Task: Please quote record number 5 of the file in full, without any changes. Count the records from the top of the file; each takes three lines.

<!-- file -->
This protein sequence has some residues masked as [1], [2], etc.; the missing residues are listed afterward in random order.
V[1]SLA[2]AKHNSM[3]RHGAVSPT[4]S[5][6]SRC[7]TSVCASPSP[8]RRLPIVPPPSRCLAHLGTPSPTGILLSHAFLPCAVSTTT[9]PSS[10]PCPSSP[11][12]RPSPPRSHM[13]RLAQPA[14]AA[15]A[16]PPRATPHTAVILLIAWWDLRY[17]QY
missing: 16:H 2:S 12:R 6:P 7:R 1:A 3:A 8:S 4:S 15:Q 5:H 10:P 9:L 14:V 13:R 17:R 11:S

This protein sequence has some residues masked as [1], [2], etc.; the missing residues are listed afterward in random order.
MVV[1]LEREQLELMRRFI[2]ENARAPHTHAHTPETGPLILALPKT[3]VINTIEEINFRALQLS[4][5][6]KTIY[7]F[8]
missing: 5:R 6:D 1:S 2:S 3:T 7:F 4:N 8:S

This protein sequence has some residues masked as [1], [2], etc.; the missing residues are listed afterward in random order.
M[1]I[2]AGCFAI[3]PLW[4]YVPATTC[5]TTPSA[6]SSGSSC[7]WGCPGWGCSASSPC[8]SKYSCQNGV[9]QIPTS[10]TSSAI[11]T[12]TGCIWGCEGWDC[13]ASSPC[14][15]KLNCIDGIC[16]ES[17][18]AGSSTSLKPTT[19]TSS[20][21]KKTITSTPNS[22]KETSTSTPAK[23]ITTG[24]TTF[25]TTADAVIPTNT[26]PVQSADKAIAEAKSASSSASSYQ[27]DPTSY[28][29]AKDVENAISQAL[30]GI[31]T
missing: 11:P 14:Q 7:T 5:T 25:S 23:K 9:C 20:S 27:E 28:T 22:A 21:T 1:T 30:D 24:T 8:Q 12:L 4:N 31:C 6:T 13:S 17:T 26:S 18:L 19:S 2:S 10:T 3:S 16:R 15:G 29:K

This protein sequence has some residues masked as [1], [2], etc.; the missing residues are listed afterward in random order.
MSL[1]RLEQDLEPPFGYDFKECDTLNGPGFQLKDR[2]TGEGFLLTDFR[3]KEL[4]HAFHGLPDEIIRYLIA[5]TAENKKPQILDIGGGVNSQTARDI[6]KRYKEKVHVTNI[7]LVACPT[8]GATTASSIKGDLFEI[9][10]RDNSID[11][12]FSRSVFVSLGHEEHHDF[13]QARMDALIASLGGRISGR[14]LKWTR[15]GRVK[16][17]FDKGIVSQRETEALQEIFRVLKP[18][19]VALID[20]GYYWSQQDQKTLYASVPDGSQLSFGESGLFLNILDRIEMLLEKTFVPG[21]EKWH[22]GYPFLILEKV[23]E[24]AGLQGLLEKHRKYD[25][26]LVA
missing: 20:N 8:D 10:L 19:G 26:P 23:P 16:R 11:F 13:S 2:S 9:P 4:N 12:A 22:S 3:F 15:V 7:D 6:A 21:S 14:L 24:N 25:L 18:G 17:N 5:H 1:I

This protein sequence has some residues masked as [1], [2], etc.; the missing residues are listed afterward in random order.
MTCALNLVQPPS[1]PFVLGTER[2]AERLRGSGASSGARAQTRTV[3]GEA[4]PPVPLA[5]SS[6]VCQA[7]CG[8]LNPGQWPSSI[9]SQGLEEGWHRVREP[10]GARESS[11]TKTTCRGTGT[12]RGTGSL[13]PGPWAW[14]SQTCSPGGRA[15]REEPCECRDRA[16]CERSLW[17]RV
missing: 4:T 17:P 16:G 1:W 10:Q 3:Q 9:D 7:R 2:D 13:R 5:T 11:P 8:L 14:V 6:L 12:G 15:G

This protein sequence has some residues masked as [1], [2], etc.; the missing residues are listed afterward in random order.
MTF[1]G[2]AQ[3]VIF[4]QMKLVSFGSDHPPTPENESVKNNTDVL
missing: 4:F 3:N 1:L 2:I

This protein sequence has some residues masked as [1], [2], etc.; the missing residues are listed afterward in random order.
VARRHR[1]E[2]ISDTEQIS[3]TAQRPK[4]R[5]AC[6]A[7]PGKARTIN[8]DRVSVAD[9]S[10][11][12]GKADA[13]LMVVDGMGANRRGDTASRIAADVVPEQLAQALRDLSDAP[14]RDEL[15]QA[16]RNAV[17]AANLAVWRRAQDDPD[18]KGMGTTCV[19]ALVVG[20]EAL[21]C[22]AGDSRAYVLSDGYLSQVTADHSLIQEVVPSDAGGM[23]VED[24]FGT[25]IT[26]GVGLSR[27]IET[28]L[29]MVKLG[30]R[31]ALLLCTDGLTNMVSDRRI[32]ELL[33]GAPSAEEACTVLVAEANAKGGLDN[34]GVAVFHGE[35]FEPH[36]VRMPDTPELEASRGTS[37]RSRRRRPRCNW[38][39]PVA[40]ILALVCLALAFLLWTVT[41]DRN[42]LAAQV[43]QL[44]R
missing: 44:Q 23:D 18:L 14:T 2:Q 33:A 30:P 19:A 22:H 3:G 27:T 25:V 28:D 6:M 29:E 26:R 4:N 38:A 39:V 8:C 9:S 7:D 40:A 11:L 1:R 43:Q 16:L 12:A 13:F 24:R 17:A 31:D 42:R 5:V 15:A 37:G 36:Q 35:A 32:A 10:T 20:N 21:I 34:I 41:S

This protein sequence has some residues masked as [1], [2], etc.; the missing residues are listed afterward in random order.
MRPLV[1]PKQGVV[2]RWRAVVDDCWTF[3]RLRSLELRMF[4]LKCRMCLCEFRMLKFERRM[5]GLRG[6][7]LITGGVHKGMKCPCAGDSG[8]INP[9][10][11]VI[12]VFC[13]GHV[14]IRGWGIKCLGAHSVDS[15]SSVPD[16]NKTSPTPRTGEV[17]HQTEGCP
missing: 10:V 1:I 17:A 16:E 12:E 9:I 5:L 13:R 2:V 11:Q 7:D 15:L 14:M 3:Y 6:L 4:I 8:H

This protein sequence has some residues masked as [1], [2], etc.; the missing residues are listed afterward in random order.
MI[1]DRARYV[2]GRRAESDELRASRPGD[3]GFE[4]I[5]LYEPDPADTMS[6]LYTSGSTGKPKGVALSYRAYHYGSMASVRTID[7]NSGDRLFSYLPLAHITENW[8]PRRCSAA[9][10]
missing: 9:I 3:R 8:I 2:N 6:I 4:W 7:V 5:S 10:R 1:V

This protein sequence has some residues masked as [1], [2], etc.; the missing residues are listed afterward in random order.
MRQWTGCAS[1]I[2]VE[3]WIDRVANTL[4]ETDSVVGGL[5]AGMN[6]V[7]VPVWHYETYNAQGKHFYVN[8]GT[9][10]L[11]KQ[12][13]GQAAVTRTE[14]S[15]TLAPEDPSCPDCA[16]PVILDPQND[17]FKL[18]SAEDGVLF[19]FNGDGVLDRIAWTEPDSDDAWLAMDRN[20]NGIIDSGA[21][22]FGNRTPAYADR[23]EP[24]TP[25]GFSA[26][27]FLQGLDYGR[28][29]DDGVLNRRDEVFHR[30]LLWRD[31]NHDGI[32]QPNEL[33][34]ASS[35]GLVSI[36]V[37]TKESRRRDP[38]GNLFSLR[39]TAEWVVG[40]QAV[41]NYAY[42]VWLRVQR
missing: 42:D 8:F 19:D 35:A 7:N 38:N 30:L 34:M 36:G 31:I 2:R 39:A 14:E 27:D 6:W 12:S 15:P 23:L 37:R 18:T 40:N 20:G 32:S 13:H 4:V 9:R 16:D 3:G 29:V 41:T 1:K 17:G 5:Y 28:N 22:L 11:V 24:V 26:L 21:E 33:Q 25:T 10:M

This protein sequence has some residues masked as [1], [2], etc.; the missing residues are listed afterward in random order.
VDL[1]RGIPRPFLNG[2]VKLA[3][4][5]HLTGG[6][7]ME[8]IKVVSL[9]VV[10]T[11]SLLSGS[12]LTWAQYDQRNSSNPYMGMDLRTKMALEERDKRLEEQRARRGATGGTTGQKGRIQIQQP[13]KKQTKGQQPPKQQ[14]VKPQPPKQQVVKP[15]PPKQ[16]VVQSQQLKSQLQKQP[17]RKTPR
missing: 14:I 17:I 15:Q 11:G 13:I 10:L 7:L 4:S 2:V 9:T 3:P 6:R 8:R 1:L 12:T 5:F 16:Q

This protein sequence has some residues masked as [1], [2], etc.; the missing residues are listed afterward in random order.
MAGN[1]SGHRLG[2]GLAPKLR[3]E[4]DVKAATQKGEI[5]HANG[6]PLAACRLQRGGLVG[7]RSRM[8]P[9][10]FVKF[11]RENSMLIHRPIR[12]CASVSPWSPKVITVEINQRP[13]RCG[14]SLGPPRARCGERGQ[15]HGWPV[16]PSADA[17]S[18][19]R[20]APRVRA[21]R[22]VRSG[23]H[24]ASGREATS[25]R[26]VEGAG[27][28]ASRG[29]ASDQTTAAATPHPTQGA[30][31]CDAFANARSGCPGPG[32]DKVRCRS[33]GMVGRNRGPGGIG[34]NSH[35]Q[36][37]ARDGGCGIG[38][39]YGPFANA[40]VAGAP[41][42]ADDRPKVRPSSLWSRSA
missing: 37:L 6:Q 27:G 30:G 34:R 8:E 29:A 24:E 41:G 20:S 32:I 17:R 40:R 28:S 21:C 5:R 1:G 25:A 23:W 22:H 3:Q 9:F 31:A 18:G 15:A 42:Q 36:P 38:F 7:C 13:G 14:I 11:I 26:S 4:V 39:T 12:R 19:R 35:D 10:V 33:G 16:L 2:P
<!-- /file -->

This protein sequence has some residues masked as [1], [2], etc.; the missing residues are listed afterward in random order.
MTCALNLVQPPS[1]PFVLGTER[2]AERLRGSGASSGARAQTRTV[3]GEA[4]PPVPLA[5]SS[6]VCQA[7]CG[8]LNPGQWPSSI[9]SQGLEEGWHRVREP[10]GARESS[11]TKTTCRGTGT[12]RGTGSL[13]PGPWAW[14]SQTCSPGGRA[15]REEPCECRDRA[16]CERSLW[17]RV
missing: 4:T 17:P 16:G 1:W 10:Q 3:Q 9:D 7:R 2:D 13:R 5:T 11:P 8:L 14:V 6:L 12:G 15:G